Most late-term abortions would be outlawed under legislation Republicans pushed through the House on Tuesday, a major priority of the GOP and conservative groups that won't reach an eager President Donald Trump because it faces certain defeat in the Senate.
The House approved the measure by a near party-line 237-189 vote. Though the bill's fate is sealed, the push for abortion restrictions remains a touchstone issue for most Republicans, even as the party splinters between traditionalist conservatives and anti-establishment voters looking to roil Washington.
Trump was ready to sign the measure, and White House officials sent lawmakers a letter saying the measure "would help to facilitate the culture of life to which our nation aspires." That praise was in contrast to the certain veto similar bills faced under President Barack Obama.
Obama never had to act. The Democratic-controlled Senate didn't even consider one bill the House approved in 2013, and a House-passed measure in 2015 fell short in a GOP-run Senate.
That same fate awaits it this year. Republicans have a 52-48 Senate majority but overwhelming Democratic opposition means the measure would never reach the 60 votes it would need to pass.
The White House letter also said "recent advancements" show "the physical structures necessary to experience pain" are developed 20 weeks after fertilization. During Tuesday's debate, Republicans said there is scientific evidence backing that view, including ultrasound images of fetuses reacting to being prodded.
"These unborn babies are feeling pain. They suffer. That is really hard to hear and really hard to say," said House Speaker Paul Ryan, R-Wis.
Democrats rejected that, calling such assertions junk science.
The American Congress of Obstetricians and Gynecologists has said fetuses cannot experience pain before at least 24 weeks of development. In an interview, the group's chief executive officer, Hal Lawrence, said "the overwhelming amount of evidence" shows fetuses younger than that have reflex activity but lack the neurological development to sense pain.
"They can't tell what it is," Lawrence said. "If you can't interpret it, it can't hurt."
Rep. Louise Slaughter, D-N.Y., called the measure the GOP's latest attempt "to pass off political posturing as proven science."
Reverberations from Sunday's mass shooting in Las Vegas spilled into the debate, with some Democrats saying that barring automatic weapons was a better way to save lives. But most avoided merging the two issues and focused instead on women's rights to choose abortion, a legal procedure.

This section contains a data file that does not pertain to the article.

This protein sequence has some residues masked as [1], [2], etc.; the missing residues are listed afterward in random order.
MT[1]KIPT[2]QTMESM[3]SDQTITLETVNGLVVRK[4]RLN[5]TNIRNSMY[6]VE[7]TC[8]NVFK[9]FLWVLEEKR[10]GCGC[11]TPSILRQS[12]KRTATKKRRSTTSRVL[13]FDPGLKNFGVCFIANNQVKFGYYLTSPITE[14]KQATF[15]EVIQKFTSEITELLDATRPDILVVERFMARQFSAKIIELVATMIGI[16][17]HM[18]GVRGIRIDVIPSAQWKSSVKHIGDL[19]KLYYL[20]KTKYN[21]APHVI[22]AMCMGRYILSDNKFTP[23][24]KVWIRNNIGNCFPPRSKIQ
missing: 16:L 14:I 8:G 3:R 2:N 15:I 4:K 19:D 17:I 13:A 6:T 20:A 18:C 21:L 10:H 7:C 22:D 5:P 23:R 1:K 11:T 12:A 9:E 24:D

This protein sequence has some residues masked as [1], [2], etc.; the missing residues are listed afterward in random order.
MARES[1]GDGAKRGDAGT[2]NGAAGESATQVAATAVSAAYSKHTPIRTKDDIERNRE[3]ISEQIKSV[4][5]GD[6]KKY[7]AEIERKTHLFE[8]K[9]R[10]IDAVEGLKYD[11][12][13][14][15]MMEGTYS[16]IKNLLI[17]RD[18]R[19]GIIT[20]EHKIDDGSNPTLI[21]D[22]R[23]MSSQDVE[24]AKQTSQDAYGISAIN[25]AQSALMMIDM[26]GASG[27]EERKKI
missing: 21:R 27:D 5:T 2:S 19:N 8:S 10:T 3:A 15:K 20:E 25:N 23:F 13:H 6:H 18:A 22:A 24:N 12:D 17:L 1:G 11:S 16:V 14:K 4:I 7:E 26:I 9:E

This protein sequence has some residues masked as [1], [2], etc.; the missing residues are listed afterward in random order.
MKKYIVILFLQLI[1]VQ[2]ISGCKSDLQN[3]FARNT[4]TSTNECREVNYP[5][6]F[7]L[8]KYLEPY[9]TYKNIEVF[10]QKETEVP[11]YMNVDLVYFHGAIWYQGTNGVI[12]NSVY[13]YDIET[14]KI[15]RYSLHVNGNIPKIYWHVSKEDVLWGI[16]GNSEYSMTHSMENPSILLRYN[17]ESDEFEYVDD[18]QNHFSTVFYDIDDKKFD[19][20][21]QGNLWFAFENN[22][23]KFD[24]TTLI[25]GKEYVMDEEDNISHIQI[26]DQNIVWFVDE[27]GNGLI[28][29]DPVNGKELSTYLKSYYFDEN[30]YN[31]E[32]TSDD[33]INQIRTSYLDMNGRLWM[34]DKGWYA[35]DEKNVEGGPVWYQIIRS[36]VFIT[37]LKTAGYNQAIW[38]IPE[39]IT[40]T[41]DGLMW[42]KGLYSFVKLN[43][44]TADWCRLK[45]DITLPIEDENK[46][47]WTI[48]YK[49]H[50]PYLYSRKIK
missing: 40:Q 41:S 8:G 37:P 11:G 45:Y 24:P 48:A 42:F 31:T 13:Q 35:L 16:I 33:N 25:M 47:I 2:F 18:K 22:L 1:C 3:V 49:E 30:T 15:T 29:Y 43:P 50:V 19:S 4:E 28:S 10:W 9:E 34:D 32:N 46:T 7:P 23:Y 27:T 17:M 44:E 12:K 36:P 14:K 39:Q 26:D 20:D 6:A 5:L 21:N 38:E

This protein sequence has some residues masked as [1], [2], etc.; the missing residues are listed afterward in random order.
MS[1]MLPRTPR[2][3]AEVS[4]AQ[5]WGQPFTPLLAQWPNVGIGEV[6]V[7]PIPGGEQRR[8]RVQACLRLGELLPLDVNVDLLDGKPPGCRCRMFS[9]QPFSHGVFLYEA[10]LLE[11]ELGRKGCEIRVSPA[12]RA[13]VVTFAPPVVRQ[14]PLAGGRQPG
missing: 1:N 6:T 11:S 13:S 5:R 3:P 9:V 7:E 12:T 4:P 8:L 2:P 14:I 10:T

"I'm a survivor of rape. That is painful," said Rep. Gwen Moore, D-Wis. "This bill is a cruel and ruthless attempt to undermine women and attack our right to govern our bodies."
The measure would make it a crime for anyone to perform most abortions on fetuses believed to be 20 weeks into development. Violators could face five years in prison.
Exceptions would be made to save the mother's life and for incest and rapes reported to government authorities.
Abortions after 20 weeks are rare. According to the federal Centers for Disease Control and Prevention, of over 664,000 reported abortions in 2013, just 1.3 percent occurred at least 21 weeks into development.
The Supreme Court legalized abortion in 1973 but opened the door to some state restrictions. Forty-three states bar some abortions at certain points during pregnancies, according to the Guttmacher Institute, a research group that favors abortion rights.
Asked this week if the Senate would consider the measure after House passage, No. 2 Senate GOP leader John Cornyn of Texas said, "That's not a near-term priority." Senate GOP leaders are now focusing on tax cuts.
But National Right to Life Committee legislative director Jennifer Popik said in an interview that her group wants the Senate to vote on the measure because "it highlights for people across the country how extreme people on the other side are on this issue."
House debate came a week after the collapse of a Senate GOP effort to scuttle much of President Barack Obama's health care law, a bill that would have also blocked federal money for Planned Parenthood.